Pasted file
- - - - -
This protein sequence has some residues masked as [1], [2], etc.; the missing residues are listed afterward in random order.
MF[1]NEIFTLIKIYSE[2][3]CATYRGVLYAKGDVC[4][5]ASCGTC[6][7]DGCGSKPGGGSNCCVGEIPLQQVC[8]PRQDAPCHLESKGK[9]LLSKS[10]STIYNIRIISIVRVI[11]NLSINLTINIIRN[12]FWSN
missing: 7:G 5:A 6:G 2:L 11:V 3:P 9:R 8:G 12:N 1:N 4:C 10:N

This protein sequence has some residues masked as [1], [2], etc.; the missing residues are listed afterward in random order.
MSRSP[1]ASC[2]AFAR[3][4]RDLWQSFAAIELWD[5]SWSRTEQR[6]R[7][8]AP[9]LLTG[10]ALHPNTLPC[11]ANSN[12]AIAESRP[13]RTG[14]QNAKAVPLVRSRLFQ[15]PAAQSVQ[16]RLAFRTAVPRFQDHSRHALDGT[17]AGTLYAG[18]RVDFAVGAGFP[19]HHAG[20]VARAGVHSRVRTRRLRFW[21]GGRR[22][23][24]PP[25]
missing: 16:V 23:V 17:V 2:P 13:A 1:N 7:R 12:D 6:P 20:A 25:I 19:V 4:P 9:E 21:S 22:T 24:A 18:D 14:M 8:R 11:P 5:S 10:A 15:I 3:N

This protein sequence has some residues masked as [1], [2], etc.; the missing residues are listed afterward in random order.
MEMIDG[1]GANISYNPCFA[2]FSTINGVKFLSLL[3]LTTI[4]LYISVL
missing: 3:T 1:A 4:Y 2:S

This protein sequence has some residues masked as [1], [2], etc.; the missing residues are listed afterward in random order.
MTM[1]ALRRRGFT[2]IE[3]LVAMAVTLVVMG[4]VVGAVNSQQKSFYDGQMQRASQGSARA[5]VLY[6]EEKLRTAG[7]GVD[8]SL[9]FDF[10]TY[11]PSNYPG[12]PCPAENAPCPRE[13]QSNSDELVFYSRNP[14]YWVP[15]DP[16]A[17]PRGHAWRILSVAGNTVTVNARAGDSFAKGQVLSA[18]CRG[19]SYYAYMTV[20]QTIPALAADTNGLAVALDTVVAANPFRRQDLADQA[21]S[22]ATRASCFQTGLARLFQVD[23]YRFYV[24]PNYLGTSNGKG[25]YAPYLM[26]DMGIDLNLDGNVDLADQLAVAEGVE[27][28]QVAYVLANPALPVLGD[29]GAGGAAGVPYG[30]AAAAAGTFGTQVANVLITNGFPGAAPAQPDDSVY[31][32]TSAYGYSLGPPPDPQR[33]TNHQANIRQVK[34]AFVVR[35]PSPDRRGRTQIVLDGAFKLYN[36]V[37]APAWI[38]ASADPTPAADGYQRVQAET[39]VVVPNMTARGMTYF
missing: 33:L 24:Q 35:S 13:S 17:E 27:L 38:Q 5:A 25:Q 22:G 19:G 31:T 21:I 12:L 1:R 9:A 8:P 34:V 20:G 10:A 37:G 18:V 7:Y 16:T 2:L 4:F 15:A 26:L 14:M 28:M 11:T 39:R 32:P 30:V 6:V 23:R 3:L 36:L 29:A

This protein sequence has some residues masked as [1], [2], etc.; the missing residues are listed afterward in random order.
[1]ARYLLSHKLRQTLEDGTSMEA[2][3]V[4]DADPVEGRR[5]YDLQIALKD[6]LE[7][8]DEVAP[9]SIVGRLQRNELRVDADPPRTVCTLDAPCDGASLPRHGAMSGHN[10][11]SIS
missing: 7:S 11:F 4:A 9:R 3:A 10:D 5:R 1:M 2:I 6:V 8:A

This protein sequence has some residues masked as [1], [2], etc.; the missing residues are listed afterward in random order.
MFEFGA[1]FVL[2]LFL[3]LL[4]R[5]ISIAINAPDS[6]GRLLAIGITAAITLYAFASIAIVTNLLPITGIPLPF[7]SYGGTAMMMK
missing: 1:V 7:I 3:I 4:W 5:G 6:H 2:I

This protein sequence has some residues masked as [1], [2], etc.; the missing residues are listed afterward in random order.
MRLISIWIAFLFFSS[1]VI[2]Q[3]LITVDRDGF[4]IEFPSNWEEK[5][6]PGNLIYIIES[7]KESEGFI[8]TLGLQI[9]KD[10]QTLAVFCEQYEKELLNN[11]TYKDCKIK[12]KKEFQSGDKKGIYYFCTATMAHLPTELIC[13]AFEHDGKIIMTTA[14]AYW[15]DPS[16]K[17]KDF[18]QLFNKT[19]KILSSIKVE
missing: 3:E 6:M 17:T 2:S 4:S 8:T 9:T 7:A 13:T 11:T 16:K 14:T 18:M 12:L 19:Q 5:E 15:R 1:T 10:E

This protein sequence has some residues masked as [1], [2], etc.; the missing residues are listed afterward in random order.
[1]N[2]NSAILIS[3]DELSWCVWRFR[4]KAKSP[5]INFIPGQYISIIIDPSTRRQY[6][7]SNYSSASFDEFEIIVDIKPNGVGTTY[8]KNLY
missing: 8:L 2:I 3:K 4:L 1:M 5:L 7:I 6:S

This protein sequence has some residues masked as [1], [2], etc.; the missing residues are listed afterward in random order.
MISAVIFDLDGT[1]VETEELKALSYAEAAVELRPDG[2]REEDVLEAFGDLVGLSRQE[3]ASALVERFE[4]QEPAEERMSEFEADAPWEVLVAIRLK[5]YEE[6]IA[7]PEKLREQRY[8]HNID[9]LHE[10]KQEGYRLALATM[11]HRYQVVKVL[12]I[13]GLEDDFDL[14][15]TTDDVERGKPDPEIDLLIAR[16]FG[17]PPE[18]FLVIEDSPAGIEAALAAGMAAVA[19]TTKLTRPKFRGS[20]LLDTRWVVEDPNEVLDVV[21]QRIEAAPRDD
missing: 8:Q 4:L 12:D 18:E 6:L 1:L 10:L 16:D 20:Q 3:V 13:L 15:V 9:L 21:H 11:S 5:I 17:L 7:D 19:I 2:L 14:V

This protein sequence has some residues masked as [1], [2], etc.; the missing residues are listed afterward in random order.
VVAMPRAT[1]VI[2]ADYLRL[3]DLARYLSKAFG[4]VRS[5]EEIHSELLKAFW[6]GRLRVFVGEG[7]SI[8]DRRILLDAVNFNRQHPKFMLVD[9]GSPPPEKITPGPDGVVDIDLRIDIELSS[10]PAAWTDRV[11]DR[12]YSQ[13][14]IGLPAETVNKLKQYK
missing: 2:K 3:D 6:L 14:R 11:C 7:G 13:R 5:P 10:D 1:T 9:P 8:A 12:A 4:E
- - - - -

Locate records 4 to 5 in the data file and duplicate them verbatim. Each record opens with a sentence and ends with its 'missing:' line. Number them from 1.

This protein sequence has some residues masked as [1], [2], etc.; the missing residues are listed afterward in random order.
MTM[1]ALRRRGFT[2]IE[3]LVAMAVTLVVMG[4]VVGAVNSQQKSFYDGQMQRASQGSARA[5]VLY[6]EEKLRTAG[7]GVD[8]SL[9]FDF[10]TY[11]PSNYPG[12]PCPAENAPCPRE[13]QSNSDELVFYSRNP[14]YWVP[15]DP[16]A[17]PRGHAWRILSVAGNTVTVNARAGDSFAKGQVLSA[18]CRG[19]SYYAYMTV[20]QTIPALAADTNGLAVALDTVVAANPFRRQDLADQA[21]S[22]ATRASCFQTGLARLFQVD[23]YRFYV[24]PNYLGTSNGKG[25]YAPYLM[26]DMGIDLNLDGNVDLADQLAVAEGVE[27][28]QVAYVLANPALPVLGD[29]GAGGAAGVPYG[30]AAAAAGTFGTQVANVLITNGFPGAAPAQPDDSVY[31][32]TSAYGYSLGPPPDPQR[33]TNHQANIRQVK[34]AFVVR[35]PSPDRRGRTQIVLDGAFKLYN[36]V[37]APAWI[38]ASADPTPAADGYQRVQAET[39]VVVPNMTARGMTYF
missing: 33:L 24:Q 35:S 13:S 17:E 27:L 38:Q 5:A 25:Q 22:G 19:G 31:T 21:I 12:L 1:R 9:A 8:P 34:V 20:G 10:A 37:G 18:V 7:Y 16:T 2:L 4:F 15:A 26:L 14:M 28:M 11:T 39:R 32:P 30:V 6:V 23:R 3:L 36:L 29:A

This protein sequence has some residues masked as [1], [2], etc.; the missing residues are listed afterward in random order.
[1]ARYLLSHKLRQTLEDGTSMEA[2][3]V[4]DADPVEGRR[5]YDLQIALKD[6]LE[7][8]DEVAP[9]SIVGRLQRNELRVDADPPRTVCTLDAPCDGASLPRHGAMSGHN[10][11]SIS
missing: 7:S 11:F 4:A 9:R 3:A 10:D 5:R 1:M 2:I 6:V 8:A